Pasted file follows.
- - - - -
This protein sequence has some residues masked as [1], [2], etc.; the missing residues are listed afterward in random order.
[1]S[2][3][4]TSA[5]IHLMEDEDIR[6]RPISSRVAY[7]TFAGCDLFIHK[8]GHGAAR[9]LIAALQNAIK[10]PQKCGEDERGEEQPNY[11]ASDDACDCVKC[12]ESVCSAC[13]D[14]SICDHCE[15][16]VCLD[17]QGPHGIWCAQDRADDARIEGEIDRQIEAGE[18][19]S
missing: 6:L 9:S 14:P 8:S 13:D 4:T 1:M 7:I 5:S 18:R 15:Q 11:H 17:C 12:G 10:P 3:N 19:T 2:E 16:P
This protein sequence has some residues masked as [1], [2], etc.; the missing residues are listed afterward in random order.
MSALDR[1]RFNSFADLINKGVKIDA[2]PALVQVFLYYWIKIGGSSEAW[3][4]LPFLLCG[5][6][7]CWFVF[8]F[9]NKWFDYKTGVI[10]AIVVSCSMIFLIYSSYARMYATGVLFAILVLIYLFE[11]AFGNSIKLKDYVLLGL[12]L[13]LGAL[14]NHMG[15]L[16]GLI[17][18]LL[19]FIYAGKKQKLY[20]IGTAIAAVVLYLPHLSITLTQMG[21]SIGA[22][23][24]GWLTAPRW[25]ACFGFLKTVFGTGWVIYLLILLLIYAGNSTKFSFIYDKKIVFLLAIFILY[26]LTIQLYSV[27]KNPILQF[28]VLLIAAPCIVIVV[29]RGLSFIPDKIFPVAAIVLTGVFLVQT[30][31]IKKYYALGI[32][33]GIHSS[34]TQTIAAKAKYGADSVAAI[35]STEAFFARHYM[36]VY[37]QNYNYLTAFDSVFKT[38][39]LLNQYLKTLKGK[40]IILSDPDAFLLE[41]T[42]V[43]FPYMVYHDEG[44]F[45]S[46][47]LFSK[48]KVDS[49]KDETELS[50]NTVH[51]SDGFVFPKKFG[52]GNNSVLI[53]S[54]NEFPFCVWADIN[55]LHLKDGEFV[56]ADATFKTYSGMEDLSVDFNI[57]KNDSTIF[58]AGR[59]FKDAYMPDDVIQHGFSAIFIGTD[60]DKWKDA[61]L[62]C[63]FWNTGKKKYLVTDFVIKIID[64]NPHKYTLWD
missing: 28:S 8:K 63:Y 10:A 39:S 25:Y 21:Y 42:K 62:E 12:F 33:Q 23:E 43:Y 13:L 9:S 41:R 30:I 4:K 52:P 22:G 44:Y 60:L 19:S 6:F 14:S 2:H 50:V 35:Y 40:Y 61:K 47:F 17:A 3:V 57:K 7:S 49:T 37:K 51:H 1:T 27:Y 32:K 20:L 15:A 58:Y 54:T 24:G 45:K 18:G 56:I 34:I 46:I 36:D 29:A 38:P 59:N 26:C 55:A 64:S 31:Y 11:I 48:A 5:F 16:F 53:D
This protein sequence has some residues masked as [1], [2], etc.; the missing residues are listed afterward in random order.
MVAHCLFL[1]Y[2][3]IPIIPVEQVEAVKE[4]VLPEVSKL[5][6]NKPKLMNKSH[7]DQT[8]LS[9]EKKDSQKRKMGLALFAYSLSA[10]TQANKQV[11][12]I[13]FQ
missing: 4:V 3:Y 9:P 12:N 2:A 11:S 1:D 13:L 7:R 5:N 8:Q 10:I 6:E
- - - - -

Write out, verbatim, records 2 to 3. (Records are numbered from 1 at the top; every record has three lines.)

This protein sequence has some residues masked as [1], [2], etc.; the missing residues are listed afterward in random order.
MSALDR[1]RFNSFADLINKGVKIDA[2]PALVQVFLYYWIKIGGSSEAW[3][4]LPFLLCG[5][6][7]CWFVF[8]F[9]NKWFDYKTGVI[10]AIVVSCSMIFLIYSSYARMYATGVLFAILVLIYLFE[11]AFGNSIKLKDYVLLGL[12]L[13]LGAL[14]NHMG[15]L[16]GLI[17][18]LL[19]FIYAGKKQKLY[20]IGTAIAAVVLYLPHLSITLTQMG[21]SIGA[22][23][24]GWLTAPRW[25]ACFGFLKTVFGTGWVIYLLILLLIYAGNSTKFSFIYDKKIVFLLAIFILY[26]LTIQLYSV[27]KNPILQF[28]VLLIAAPCIVIVV[29]RGLSFIPDKIFPVAAIVLTGVFLVQT[30][31]IKKYYALGI[32][33]GIHSS[34]TQTIAAKAKYGADSVAAI[35]STEAFFARHYM[36]VY[37]QNYNYLTAFDSVFKT[38][39]LLNQYLKTLKGK[40]IILSDPDAFLLE[41]T[42]V[43]FPYMVYHDEG[44]F[45]S[46][47]LFSK[48]KVDS[49]KDETELS[50]NTVH[51]SDGFVFPKKFG[52]GNNSVLI[53]S[54]NEFPFCVWADIN[55]LHLKDGEFV[56]ADATFKTYSGMEDLSVDFNI[57]KNDSTIF[58]AGR[59]FKDAYMPDDVIQHGFSAIFIGTD[60]DKWKDA[61]L[62]C[63]FWNTGKKKYLVTDFVIKIID[64]NPHKYTLWD
missing: 28:S 8:K 63:Y 10:A 39:S 25:Y 21:Y 42:K 62:E 12:F 33:Q 23:E 43:Y 13:L 9:S 41:R 30:I 4:K 52:P 22:G 44:Y 60:L 19:S 6:F 14:S 2:H 50:V 35:Y 40:Y 61:K 47:F 17:A 3:V 57:K 7:S 49:T 37:K 51:H 1:T 27:Y 32:K 20:L 15:A 58:Y 54:T 24:G 45:K 18:G 56:I 34:I 46:I 36:D 29:A 38:P 59:N 26:C 55:A 64:S 31:Y 11:I 48:A 5:F 16:F 53:D
This protein sequence has some residues masked as [1], [2], etc.; the missing residues are listed afterward in random order.
MVAHCLFL[1]Y[2][3]IPIIPVEQVEAVKE[4]VLPEVSKL[5][6]NKPKLMNKSH[7]DQT[8]LS[9]EKKDSQKRKMGLALFAYSLSA[10]TQANKQV[11][12]I[13]FQ
missing: 4:V 3:Y 9:P 12:N 2:A 11:S 1:D 13:L 7:R 5:N 8:Q 10:I 6:E